MAYS LANDING — Seeking guidance and help from a religious or faith-based leader is common for families and people impacted by addiction.
Join Together Atlantic County coalition co-hosted a Do No Harm drug prevention training to discuss resources, education tools and strategies to help religious leaders better support and help individuals and families who struggle with addiction.
“We know you’re among the first ones people go to for help, and we can help provide the tools you need to understand what addiction is," said Kathy McFadden, program director at JTAC.
The event was hosted with Partnership for a Drug-Free New Jersey, the Drug Enforcement Administration New Jersey Division and the Atlantic County Opiate Task Force.
Heroin and opioid use in New Jersey counties has grown to epidemic proportions, experts say.
Nicholas Kolen, assistant special agent in charge of the U.S. Drug Enforcement Administration's state division, has experience tracking and shutting down drug trafficking operations in Mexico and South America. He has never before seen the epidemic in the United States like it is now.
“The problem is actually worse than you even realize,” he said.
In New Jersey, the death rate from drug misuse is triple than the U.S. rate, Kolen said, and the number of people currently addicted to heroin is under-reported.
More than 80 percent of New Jersey adults affiliate themselves with a religious faith, according to the Pew Research Center. And substance misuse prevention and treatment advocates say leaders of congregations and community groups often serve on the front lines of the issue.
Christina Chillem, assistant of community support for Catholic Charities of the Diocese of Camden, said she sees many pastors refer people to addiction programs and services at her organization. She wanted more tools to help pastors continue that and better address issues from parents of children with addictions.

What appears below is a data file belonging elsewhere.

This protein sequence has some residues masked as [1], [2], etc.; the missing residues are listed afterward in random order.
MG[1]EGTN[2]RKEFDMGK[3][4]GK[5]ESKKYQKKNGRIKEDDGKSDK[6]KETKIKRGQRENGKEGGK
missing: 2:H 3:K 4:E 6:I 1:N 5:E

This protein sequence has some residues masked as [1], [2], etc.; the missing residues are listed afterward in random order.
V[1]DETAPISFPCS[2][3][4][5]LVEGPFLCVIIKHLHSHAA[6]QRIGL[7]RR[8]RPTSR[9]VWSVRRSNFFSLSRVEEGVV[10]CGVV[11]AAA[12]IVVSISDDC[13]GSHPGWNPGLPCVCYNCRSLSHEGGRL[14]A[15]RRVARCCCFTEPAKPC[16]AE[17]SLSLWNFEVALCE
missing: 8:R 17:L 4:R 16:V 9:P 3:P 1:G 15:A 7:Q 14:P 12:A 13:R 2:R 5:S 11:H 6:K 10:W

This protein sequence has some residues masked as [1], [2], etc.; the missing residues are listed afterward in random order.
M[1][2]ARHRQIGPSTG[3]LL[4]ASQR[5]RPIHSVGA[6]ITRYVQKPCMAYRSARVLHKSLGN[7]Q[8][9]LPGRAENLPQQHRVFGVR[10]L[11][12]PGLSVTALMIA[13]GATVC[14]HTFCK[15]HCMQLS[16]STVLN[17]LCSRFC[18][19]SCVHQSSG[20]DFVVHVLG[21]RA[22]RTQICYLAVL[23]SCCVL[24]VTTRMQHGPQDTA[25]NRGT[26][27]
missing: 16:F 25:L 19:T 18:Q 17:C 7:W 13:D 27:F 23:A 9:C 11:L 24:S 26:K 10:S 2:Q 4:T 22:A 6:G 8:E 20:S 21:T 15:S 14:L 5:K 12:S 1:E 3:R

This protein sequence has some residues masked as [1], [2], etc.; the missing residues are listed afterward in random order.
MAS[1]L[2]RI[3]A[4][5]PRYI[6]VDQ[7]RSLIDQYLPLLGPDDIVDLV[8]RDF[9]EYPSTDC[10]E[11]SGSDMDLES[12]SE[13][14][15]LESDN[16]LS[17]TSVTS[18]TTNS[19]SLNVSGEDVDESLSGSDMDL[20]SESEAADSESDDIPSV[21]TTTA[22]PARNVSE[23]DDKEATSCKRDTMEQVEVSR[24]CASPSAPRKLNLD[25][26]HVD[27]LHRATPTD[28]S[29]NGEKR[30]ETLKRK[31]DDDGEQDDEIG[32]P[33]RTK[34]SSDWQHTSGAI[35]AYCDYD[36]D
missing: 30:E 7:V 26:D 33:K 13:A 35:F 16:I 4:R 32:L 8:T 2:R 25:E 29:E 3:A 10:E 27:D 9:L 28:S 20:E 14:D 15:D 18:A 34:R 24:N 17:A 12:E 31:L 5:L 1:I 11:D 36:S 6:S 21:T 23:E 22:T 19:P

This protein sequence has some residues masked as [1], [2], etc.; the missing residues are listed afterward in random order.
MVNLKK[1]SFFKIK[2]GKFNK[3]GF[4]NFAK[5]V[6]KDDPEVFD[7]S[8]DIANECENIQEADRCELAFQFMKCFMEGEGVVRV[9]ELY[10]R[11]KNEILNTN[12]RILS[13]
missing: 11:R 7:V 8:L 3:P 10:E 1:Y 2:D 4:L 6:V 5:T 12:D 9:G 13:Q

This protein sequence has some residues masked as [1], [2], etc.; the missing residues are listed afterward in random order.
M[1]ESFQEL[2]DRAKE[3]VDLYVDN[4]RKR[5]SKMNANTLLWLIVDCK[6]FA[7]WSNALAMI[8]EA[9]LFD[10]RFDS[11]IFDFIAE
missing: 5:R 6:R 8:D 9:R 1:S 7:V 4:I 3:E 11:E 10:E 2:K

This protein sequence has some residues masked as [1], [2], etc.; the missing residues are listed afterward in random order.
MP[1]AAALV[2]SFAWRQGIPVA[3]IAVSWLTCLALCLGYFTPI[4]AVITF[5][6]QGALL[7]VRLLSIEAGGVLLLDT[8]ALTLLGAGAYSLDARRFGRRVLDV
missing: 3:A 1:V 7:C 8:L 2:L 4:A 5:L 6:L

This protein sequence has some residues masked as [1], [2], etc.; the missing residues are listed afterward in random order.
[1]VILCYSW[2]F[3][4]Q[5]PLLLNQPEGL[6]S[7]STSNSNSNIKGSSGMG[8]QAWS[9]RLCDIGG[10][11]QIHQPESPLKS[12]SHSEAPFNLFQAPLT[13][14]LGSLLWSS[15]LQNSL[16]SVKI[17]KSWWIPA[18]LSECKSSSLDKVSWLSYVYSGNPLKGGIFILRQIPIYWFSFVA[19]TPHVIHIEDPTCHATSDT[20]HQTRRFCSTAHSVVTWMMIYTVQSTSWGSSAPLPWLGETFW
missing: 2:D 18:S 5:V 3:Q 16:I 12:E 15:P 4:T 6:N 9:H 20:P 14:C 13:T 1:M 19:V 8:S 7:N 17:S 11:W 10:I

Leaders from the Hammonton Family Success Center, the SOAR Church in Woodbine, the Praise Tabernacle Church in Egg Harbor Township, the Northfield Baptist Church and others took down tips and ideas.
Bob Zlotnick, president and executive director at Atlantic Prevention Resources, pointed out scripture from the Old Testament that identified issues with alcoholism even thousands of years ago. He suggested leaders could use a tool called CAGE to open conversation with congregation individuals.
The CAGE tools instructs leaders to ask questions about control and cutting down on substance use, emotions and feelings of guilt, anger or annoyance over usage and the need for “eye-opening” discussion to congregants.
Rebecca Alfaro, deputy director of the Governor’s Council on Alcoholism and Drug Abuse, suggested ideas of including church bulletins about addiction prevention education and recovery, possibly holding town meetings and other techniques.
Mariel Hufnagel is now 10 years sober and clean from her addiction to opiates and other drugs. She joined the National Council on Alcoholism and Drug Dependence New Jersey organization as a field advocate three years ago.
She now travels to prevention and education events to spread awareness about how people can help support friends, family and neighbors suffering in the current epidemic.
“A lot of times, families don’t know where to go for help and often go to the people they already trust,” she said. “Many of those people have a connection with faith."